Once in a blue moon you come across a dream of a blueberry patch.
This last long weekend of the summer that just disappeared over the horizon offered exactly that when a friend invited us in a last minute, spontaneous kind of way to come and pick blueberries at a u-pick field in Surrey.
It's great, she promised. Turned out it was much more than that.
If I'd ever imagined slipping away at the end of my life to a spot to lie down and die, it would be a blueberry field just like that one on a golden late summer's day, with row upon row of blueberry bushes, heavy and fragrant with fruit, set off by a cloudless sky and dry grasses swaying in the breeze.
Those grasses were the first good sign after the one on the roadside announcing u-pick at 80 cents a pound. Cheap compared with the usual $1.30 or so a pound for most u-picks in the area, and much cheaper than the going rate at local stores where B.C. blueberries are in the range of $3 a pound.
But a u-pick field full of beautiful wild grasses and plants, otherwise known as weeds, means the place hasn't been sprayed with a herbicide. One so quiet you can hear the grasshoppers fly by means you're far from the madding crowd and your berries won't be coated with the black residue from traffic that fields near busy highways suffer.
Given the number of varieties of blueberries grown here in B.C. — the catalogue from Sidhu Growers, one of the biggest suppliers of blueberry stock in the province, lists 22 varieties of Northern Highbush alone, from the late-bearing Auroras to the Spartans with their excellent flavour — you'll feel like you've struck gold if you find a field with berries tailored to your taste.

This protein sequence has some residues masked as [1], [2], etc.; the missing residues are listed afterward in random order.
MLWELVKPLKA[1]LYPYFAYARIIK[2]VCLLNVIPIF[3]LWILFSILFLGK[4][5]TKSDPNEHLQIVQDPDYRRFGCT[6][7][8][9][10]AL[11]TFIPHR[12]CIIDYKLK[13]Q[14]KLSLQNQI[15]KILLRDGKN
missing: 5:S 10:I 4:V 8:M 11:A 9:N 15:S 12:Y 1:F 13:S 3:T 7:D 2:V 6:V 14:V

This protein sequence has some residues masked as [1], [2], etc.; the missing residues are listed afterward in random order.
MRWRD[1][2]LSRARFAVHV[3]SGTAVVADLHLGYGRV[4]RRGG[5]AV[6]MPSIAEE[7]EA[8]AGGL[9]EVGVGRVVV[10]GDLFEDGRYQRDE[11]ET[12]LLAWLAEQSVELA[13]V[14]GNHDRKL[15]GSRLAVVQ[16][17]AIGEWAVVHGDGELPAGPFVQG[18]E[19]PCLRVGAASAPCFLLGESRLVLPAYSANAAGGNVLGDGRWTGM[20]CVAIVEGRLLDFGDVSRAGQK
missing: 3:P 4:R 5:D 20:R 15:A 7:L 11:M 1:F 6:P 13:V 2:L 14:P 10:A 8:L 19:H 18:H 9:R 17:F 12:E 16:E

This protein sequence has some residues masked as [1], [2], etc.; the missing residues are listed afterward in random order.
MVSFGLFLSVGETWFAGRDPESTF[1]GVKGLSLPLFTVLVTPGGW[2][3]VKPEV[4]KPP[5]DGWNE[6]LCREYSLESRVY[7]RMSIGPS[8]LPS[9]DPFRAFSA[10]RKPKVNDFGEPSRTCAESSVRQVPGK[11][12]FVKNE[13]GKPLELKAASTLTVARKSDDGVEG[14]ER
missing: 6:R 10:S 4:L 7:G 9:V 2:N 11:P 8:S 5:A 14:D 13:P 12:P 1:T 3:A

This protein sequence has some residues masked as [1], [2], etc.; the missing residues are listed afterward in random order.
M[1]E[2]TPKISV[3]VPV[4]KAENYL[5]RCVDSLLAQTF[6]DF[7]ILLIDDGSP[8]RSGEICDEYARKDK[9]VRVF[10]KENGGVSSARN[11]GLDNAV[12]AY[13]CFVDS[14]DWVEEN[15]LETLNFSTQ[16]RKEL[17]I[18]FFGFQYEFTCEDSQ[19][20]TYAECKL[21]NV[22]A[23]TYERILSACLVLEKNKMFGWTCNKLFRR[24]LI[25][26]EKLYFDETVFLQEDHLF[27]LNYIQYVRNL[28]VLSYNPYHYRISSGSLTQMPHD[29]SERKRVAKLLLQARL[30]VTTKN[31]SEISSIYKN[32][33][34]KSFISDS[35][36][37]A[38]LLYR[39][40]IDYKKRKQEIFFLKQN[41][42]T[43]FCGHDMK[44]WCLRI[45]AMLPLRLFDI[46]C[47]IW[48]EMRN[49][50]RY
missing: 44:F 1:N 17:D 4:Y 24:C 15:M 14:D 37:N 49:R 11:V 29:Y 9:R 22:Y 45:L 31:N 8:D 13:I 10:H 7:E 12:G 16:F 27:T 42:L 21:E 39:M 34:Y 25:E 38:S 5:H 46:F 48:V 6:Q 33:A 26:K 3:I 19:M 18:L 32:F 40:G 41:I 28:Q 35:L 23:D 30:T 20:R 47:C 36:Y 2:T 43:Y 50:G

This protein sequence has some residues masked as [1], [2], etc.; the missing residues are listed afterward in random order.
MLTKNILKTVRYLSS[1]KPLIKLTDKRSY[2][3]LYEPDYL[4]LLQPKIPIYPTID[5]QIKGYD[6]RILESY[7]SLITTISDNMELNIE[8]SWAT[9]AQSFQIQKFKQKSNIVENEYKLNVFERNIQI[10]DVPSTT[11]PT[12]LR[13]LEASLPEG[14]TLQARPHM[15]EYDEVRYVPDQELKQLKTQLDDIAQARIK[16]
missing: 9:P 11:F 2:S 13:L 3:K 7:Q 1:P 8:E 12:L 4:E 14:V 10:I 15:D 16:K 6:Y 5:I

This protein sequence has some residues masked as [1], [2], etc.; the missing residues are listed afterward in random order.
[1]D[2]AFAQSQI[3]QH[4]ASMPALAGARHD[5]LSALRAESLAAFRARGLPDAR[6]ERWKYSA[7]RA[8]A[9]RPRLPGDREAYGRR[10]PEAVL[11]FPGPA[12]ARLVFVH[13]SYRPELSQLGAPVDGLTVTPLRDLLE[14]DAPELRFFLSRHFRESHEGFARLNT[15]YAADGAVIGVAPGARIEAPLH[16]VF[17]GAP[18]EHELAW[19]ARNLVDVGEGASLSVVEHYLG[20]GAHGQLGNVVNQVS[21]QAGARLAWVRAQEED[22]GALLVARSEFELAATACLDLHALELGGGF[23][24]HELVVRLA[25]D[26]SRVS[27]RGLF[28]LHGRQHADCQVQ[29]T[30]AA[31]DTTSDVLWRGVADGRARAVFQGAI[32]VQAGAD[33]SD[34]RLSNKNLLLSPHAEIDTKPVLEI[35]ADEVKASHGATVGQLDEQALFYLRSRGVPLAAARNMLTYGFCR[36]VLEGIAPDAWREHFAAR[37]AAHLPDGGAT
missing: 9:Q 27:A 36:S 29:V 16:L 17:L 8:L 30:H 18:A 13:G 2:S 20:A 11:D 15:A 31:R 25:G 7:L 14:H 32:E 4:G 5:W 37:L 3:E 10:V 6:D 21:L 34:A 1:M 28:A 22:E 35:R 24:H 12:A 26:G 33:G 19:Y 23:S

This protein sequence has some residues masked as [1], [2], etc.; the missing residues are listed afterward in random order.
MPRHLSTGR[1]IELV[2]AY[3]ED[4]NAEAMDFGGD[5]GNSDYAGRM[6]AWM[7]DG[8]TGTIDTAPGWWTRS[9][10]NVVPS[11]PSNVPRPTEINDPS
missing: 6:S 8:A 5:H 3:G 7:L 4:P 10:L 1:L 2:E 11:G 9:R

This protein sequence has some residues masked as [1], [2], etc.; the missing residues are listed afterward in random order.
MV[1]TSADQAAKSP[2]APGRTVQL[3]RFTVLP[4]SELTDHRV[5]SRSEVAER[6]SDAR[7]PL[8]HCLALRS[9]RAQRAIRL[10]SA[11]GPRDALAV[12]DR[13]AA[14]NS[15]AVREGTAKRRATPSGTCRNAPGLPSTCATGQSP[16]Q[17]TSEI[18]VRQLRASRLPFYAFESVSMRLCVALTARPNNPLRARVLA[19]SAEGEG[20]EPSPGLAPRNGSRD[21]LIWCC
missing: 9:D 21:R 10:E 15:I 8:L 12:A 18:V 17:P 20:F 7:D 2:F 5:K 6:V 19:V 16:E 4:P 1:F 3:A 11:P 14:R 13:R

We lucked out in our field of older, taller bushes with small, fragrant berries. That meant we didn't have to bend over to pick, which is a good thing as some growers convert to the cold-hardy "half-high" varieties. These are a cross between the lowbush varieties and the typical Northern Highbush varieties, which grow to be about six feet high.
B.C. is king of highbush blueberries in North America. With some 800 farmers in the Lower Mainland and Fraser Valley growing blueberries on about 8,000 hectares, we account for 95 per cent of the highbush blueberries grown in Canada.
Lowbush varieties, which grow between one and two feet high, are native to Eastern Canada and the northeastern U.S.. Commercial lowbush operations amount to tending wild plants to encourage them to spread. Even though they are grown commercially, these lowbush varieties can be labelled as "wild blueberries" when sold, something I find a little deceptive.
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